Although they've only been playing in this formation for a year - Petracca and McCloskey hooked up (musically) after a couple of chance meetings at a dyke bar (" that shall remain nameless," mutters a sheepish Petracca), and Lloyd came on board soon after - the 20-somethings have musical backgrounds that go back way further.
Petracca (who can trace her lineage back to the Italian poet Petrarch) grew up whaling on kits that belonged to her grandpa and uncle, both of whom performed in bands, while self-proclaimed band geek Lloyd, who used to puke before Royal Conservatory exams, is a classically trained bassist who did the orchestra thing before discovering she could make extra cash by trading her upright bass for an electric and jamming with rock bands in university. Yes, she's played weddings.
McCloskey will tell you she first played in front of crowds as a teenager during a songwriters night at Graffiti's, but if you ask her childhood friends or her mom (who's at almost every show), they'd say she started her musical career entertaining family friends at her cottage near Kinmount, Ontario.
Incidentally, that extended circle of family friends included local icon Lorraine Segato, of Parachute Club fame, who helped mentor Hunter Valentine after some pals suggested she check out the band. Segato's stopped being so hands-on, although she still shows up at some of their gigs.
With or without Segato's input, Hunter Valentine have developed a pretty remarkable amount in the last year. Last June they were a shaky battle-of-the-bands-level outfit compared to the confident, swaggering, tight rock sitting across from me today.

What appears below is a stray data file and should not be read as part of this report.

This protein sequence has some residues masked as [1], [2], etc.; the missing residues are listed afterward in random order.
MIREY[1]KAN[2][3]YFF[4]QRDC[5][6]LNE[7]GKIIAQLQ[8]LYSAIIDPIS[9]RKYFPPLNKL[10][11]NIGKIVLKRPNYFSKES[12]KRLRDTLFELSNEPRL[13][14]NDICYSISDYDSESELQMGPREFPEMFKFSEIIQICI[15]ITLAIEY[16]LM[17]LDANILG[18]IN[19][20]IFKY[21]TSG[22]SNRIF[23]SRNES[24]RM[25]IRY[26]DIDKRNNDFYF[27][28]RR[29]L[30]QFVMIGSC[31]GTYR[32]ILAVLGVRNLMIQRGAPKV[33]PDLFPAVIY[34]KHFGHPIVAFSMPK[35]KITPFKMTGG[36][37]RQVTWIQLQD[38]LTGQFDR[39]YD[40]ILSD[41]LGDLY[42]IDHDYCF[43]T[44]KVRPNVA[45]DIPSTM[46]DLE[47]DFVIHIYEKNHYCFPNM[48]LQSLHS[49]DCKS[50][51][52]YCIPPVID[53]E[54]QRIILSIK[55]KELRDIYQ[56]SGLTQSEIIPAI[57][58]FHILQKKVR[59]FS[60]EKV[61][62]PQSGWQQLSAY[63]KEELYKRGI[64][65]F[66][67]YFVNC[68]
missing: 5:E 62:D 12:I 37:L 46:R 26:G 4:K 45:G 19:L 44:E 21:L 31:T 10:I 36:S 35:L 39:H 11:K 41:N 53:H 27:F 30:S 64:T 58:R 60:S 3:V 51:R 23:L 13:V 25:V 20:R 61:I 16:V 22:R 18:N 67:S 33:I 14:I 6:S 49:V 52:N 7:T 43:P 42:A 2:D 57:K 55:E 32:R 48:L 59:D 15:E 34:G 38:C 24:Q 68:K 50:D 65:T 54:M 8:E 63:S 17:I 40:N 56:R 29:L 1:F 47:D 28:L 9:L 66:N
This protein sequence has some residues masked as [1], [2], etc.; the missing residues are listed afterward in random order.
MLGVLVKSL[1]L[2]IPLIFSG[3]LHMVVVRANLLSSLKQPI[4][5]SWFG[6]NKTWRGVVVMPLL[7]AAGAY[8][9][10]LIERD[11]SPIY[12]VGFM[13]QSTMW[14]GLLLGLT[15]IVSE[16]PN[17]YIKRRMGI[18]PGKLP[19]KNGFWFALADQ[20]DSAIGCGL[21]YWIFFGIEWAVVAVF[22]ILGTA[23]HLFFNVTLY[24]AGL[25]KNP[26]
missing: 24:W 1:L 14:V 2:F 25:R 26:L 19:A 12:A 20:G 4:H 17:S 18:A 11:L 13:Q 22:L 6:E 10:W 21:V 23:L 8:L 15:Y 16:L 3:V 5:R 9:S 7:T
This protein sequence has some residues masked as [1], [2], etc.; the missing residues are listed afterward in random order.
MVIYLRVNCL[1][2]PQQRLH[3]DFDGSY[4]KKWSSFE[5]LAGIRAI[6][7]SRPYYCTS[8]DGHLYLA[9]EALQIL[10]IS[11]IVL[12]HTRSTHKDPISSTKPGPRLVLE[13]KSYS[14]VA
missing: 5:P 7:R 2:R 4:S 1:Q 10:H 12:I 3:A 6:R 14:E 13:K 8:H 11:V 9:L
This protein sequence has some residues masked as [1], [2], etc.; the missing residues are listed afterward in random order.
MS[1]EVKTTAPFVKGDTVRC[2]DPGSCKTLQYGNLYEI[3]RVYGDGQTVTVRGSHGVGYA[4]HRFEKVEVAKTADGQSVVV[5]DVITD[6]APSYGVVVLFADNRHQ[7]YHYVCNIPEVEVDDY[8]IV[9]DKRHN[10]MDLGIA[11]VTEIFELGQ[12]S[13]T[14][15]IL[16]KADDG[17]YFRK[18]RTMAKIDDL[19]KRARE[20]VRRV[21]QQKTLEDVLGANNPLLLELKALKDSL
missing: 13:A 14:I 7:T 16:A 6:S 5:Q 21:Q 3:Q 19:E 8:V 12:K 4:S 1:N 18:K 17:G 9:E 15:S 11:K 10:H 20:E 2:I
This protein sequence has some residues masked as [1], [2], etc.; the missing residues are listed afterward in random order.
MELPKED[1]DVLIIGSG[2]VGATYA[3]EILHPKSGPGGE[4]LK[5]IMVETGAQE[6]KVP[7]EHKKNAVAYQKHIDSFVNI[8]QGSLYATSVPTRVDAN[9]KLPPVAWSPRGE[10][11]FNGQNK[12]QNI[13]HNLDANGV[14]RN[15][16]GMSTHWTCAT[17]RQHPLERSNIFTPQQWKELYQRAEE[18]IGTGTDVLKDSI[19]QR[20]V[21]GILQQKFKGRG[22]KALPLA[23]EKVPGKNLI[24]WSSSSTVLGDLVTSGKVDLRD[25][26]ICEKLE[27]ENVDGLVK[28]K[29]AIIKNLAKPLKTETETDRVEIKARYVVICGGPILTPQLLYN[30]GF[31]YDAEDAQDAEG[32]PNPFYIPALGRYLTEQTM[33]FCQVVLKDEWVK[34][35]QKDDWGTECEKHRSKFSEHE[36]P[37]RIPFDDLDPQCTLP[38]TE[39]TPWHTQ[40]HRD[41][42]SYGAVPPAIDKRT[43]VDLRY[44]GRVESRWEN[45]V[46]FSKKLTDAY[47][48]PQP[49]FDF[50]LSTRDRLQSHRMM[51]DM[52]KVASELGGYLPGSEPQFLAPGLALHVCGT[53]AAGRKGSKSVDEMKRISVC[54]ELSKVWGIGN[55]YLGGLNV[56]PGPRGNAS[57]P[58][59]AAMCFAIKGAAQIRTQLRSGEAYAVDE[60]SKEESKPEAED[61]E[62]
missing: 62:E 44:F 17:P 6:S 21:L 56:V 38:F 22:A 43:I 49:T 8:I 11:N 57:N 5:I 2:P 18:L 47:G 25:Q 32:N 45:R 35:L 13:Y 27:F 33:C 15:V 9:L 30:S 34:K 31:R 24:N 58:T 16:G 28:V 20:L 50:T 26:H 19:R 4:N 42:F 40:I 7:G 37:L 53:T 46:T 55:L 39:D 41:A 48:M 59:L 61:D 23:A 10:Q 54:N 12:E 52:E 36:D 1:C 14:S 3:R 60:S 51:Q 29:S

That's partly due to the incredibly supportive nature of the community within which they've established themselves. Like the political protest folk movement of the late 60s and early 70s or the second-wave-skewed feminist singer/songwriter genre epitomized by the heyday of the now controversial Michigan Womyn's Music Fest, Toronto's queer music scene provides unprecedented performance opportunities and built-in crowds for artists within a certain identity politic.
The downside of such a tight-knit scene, however, is that it comes with its own glass ceiling. Can you evolve artistically if you keep playing to the same queer cabaret crowds at the Gladstone? And when you decide to move beyond that insular sphere, your core fan base isn't always happy.
It's a tricky place that Hunter Valentine's trying to navigate right now. Before our interview, at their rehearsal, they spent time running through the Sapphic classics - Crimson & Clover over and over - they'll need to fill up a two-hour set when they play a straight-out-of-The-L-Word lesbian boat cruise during Pride.
They joke about throwing in the piss-take parody tune they've written about cheesy stereotypical dykes, but worry it might not go over well with the politically correct mullet set.
At the same time, for a band that's used to the warmth and familiarity - and guaranteed turnout - of community-based shows, playing for skeptical outsiders can be a real letdown. Last week I watched the trio nervously try to win over a reserved NXNE crowd, with mixed results.
"If you're smart about it, you can have a full career within that community, but as a musician, do you really want to do that?" says McCloskey. "You don't want to turn your back on your community, and they've been so-o-o-o fuckin' supportive and so amazing, but even this article might define us as a queer band and leave us in a fuckin' hole that'll take forever to get out of."